10 Strange Restaurants From Around The World You Have To See To Believe

If you’re looking to woo that cute barista from up the road, but want to avoid a cliche ‘roses, chocolate, movie, coffee at yours?’ approach, we have you covered. Ranging from underwater to swinging over Montreal, these 10 restaurants are definitely off the beaten track.

Source: Hilton Worldwide

The Ithaa Undersea Restaurant is located at the Conrad Maldives, Rangali Island Resort, but 16 feet under the sea. It’s very intimate, seating only 14, but the all-glass restaurant offers some spectacular views that very few others can. Its roof offers a 270-degree panoramic view of the rich sea life, and although it has a zinc paint coating that protects Ithaa’s steel structure from corrosion, the saltwater and marine growths adhering to the paint will eventually break it down. This makes it a limited time offer, of sorts, so get your reservations in while you can.

Ninja New York was described by the New York Times as “a kooky, dreary subterranean labyrinth… You are greeted there by servers in black costumes who ceaselessly bow, regularly yelp and ever so occasionally tumble.” It was designed to look like a 15th century Japanese village, complete with winding passages and waiters who play the part to the enth – all while serving really good sushi and sake.

Source: Dinner in the Sky

Dinner in the Sky, in Montreal is one for the thrill seekers out there. Basically, a crane hoists securely strapped guests up to 160ft into the air, complete with table, waiter and everything else needed to enjoy a meal above the traffic. Probably not the best for those of you who get sweaty feet easily though…

Source: Redwoods Treehouse And Experience Group

Redwoods Treehouse is the local on the list. Built in 2008 in Warkworth. To access the place you wander up an elevated treetop walkway built of redwood milled on site. It is only used for private functions and seats up to 30 guests, so while it might not be a good first-date venue (unless you book the entire place), perhaps something more long-term could be arranged…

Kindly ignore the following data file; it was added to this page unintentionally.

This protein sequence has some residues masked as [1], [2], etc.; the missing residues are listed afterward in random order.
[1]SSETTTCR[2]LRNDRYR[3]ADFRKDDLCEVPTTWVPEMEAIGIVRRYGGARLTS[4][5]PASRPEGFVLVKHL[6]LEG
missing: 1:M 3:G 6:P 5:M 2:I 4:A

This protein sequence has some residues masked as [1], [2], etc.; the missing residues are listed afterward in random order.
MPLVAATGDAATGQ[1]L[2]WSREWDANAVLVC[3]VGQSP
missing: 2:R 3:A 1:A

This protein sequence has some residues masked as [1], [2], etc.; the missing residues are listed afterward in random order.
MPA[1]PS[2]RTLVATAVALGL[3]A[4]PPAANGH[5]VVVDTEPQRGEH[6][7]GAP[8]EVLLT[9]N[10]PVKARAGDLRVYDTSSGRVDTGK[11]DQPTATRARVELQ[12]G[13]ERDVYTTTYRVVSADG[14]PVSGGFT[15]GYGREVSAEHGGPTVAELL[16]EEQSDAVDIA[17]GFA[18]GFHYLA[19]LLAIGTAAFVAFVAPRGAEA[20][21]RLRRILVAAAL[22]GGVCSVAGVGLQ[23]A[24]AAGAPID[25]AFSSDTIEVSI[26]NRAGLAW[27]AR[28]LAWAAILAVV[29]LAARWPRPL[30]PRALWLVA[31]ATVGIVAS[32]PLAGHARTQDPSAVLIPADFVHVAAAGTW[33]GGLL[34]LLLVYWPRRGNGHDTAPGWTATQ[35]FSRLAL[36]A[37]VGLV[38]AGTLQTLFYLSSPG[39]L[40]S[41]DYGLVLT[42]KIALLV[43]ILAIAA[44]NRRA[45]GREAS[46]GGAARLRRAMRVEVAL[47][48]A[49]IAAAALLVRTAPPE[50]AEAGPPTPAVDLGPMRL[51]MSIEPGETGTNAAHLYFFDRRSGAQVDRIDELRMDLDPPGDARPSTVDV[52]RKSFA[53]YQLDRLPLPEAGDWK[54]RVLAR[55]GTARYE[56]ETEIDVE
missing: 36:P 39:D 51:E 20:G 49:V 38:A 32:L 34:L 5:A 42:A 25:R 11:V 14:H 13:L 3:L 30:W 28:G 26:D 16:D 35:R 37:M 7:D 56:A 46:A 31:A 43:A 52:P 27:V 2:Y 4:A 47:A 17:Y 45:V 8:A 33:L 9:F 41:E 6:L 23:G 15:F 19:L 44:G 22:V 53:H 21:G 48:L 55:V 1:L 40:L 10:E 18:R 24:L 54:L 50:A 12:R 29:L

The Cat Cafe Nekorobi in Tokyo is a decidedly different way to have a quick coffee break. Nekorobi is a cafe full of cats (you may have established that from the name) that wander around inside while you have a variety of drinks ranging from coffee to green tea to instant miso soup. If you’re a cat lover, this place has got to secure a spot on your bucket list.

Safe House in Milwaukee, USA, is the most nondescript place ever. But that’s the point. It’s meant to look like the CIA description of a safe house – a seemingly innocent premise where covert operations work in the shadows. There is no advertising anywhere for Safe House and there’s even a password to get in. Sound like your thing? Well, you didn’t hear it from us.

This one is properly weird. The Modern Toilet in Taipei City, China, is a place where they sell their wares in tiny little toilets. It started out as a bit of a laugh, but soon span into a huge success, becoming a chain Asia-wide. it has plans for further expansion so if Asia is a little out of reach, keep an eye on that vacant lot down the road from work…

De Kas in Amsterdam is actually more of a feat than strange. Everything on the menu is prepared using ingredients harvested at sunrise that day. It is located in an old greenhouse and was started by Michelin star chef Gert Jan Hageman. Mediterranean vegetables, herbs and edible flowers are all grown on site and the man himself can easily be found in De Kas’ nursery planting and harvesting herbs and vegetables.

The Bubble Room in Florida opened in 1979 decorated with classic toys from the 1930s and 1940s. It started as a small, one-room eatery and has grown into a multi-themed restaurant occupying the whole of the three-storey house it originated in. Staff are called ‘bubble scouts’ and each wear a different crazy hat. Moving trains are on each floor and images of old movie scenes and star are all over the walls. Music from the golden era of between the 20s and 40s fill the rooms, and the menu still features original items offered since the restaurant’s early days such as Socra cheese (a cheese served flamed tableside), Bubble Bread, and many of the colossal-sized desserts.

Source: O.NOIR

O.NOIR easily has the snappiest name on the list. The general idea is that dining in the dark is the best way to eat, due to your senses of taste and smell being heightened by the removal of your sight. Flashlights, cellphones, luminous watches, all things that emit light are banned. Your evening begins with you placing orders in a lit bar. Then you’re led into an unlit dining room where a two hour dinner service begins. Servers explain everything that’s put in front of you and you’re left to it. Definitely puts ‘blind date’ into perspective!